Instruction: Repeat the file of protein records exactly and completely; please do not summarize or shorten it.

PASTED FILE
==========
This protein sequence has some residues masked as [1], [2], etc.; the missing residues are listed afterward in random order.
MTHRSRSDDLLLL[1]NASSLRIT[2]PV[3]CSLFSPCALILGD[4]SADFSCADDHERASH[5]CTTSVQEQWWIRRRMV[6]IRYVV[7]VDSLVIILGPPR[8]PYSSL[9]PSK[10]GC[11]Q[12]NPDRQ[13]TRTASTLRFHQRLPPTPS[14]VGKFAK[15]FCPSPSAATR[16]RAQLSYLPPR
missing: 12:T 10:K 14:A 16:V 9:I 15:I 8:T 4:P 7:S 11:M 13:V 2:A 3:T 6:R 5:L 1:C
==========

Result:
This protein sequence has some residues masked as [1], [2], etc.; the missing residues are listed afterward in random order.
MTHRSRSDDLLLL[1]NASSLRIT[2]PV[3]CSLFSPCALILGD[4]SADFSCADDHERASH[5]CTTSVQEQWWIRRRMV[6]IRYVV[7]VDSLVIILGPPR[8]PYSSL[9]PSK[10]GC[11]Q[12]NPDRQ[13]TRTASTLRFHQRLPPTPS[14]VGKFAK[15]FCPSPSAATR[16]RAQLSYLPPR
missing: 12:T 10:K 14:A 16:V 9:I 15:I 8:T 4:P 7:S 11:M 13:V 2:A 3:T 6:R 5:L 1:C